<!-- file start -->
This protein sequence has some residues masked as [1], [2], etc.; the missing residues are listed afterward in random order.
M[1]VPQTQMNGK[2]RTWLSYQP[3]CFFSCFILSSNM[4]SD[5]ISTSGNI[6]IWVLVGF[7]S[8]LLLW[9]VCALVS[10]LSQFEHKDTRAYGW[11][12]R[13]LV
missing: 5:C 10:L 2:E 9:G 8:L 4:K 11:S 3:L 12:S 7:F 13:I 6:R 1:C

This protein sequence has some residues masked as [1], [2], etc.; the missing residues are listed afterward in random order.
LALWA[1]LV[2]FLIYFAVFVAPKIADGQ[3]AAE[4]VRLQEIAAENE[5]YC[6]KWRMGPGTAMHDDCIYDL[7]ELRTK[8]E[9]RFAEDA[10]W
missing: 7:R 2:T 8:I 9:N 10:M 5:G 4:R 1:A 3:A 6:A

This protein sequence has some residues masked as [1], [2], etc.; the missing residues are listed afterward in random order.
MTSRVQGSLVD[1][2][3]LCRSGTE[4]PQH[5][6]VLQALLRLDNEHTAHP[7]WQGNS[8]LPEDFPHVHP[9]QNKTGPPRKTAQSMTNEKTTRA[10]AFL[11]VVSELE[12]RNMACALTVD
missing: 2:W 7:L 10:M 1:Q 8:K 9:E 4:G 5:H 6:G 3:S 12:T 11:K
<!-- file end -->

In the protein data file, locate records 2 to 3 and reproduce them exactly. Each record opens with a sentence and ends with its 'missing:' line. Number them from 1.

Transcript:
This protein sequence has some residues masked as [1], [2], etc.; the missing residues are listed afterward in random order.
LALWA[1]LV[2]FLIYFAVFVAPKIADGQ[3]AAE[4]VRLQEIAAENE[5]YC[6]KWRMGPGTAMHDDCIYDL[7]ELRTK[8]E[9]RFAEDA[10]W
missing: 7:R 2:T 8:I 9:N 10:M 5:G 4:R 1:A 3:A 6:A

This protein sequence has some residues masked as [1], [2], etc.; the missing residues are listed afterward in random order.
MTSRVQGSLVD[1][2][3]LCRSGTE[4]PQH[5][6]VLQALLRLDNEHTAHP[7]WQGNS[8]LPEDFPHVHP[9]QNKTGPPRKTAQSMTNEKTTRA[10]AFL[11]VVSELE[12]RNMACALTVD
missing: 2:W 7:L 10:M 1:Q 8:K 9:E 4:G 5:H 6:G 3:S 12:T 11:K